Liberal Arts Majors Are Great Job Candidates

Liberal arts majors get a lot of flak for having an easier time in college and being a bunch of hippie idealists, but the skills one learns in a liberal arts major transcends the limitations of liberal arts careers, making it more beneficial to students than a “real” degree.

In a brochure by the Association of American Colleges and Universities, “93 percent of employers agree that candidates’ demonstrated capacity to think critically, communicate clearly, and solve complex problems is more important than their undergraduate major.” This makes liberal arts majors perfect job candidates since they tend to learn way more “soft skills” than their STEM peers.

While most liberal arts majors get ribbed for living in a dream world and not having realistic job expectations when they graduate, they learn a host of skills that are applicable in every field. English majors will spend thousands of hours picking apart literature and focusing on the meanings behind a single sentence which can seem useless to some, but it readies students to look at how information is communicated. This is important because even the most technologically-advanced companies need a way to communicate how a product works.

Studying geography can seem mundane to some: mountains and rivers anyone? But it’s actually very useful in political circles because geography hugely impacts politics and trade. Not only that, but geography has to do with why some nations have been able to advance and accumulate more resources, wealth, and power than others. So the connections that studying geography makes can intertwine with many other types of careers.

History majors get a bad rap for only being concerned with the past. But in studying history, one learns about the importance of social and political influences, about what could make or break a nation, and the power of the public to force change. There’s a saying that goes, “those who ignore the past are doomed to repeat it”. History can be cyclical in nature, and by studying the influences of religion, social inequality, and politics on society, it allows us to create new futures. This makes history majors perhaps somewhat better than others at forecasting a situation. Based on past events, they can make an educated prediction of what may come. I could see this being very helpful in the financial sector.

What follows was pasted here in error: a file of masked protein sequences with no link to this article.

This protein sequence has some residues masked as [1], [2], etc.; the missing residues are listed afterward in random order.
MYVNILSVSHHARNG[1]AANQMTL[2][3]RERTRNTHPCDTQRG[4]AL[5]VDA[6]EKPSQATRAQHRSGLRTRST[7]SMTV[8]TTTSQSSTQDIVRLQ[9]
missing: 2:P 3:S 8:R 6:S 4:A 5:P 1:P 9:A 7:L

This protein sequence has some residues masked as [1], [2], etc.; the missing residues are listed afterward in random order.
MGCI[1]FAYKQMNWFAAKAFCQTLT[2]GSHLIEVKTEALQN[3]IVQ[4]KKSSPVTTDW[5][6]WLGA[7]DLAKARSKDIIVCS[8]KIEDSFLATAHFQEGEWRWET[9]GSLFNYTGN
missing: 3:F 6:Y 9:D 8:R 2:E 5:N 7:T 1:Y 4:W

Perhaps more than any other major, communication students get bombarded with insults of “taking the easy way out”. But there are so many people that struggle with conveying information or making connections in careers where that is a critical skill. Communications majors may seem to some like they just want an easy A, but there’s a lot of work that goes into it. Communication is a keystone of any career and while it may seem like their opportunities are restricted to certain fields, communication majors could go anywhere and do anything with what they know.

Liberal arts majors work just as hard as students with any other major, they just have a different set of skills. Their abilities to think critically, creatively problem-solve and effectively communicate make them great candidates in any field. The skills that they learn can be utilized in any career and they shouldn’t be underestimated.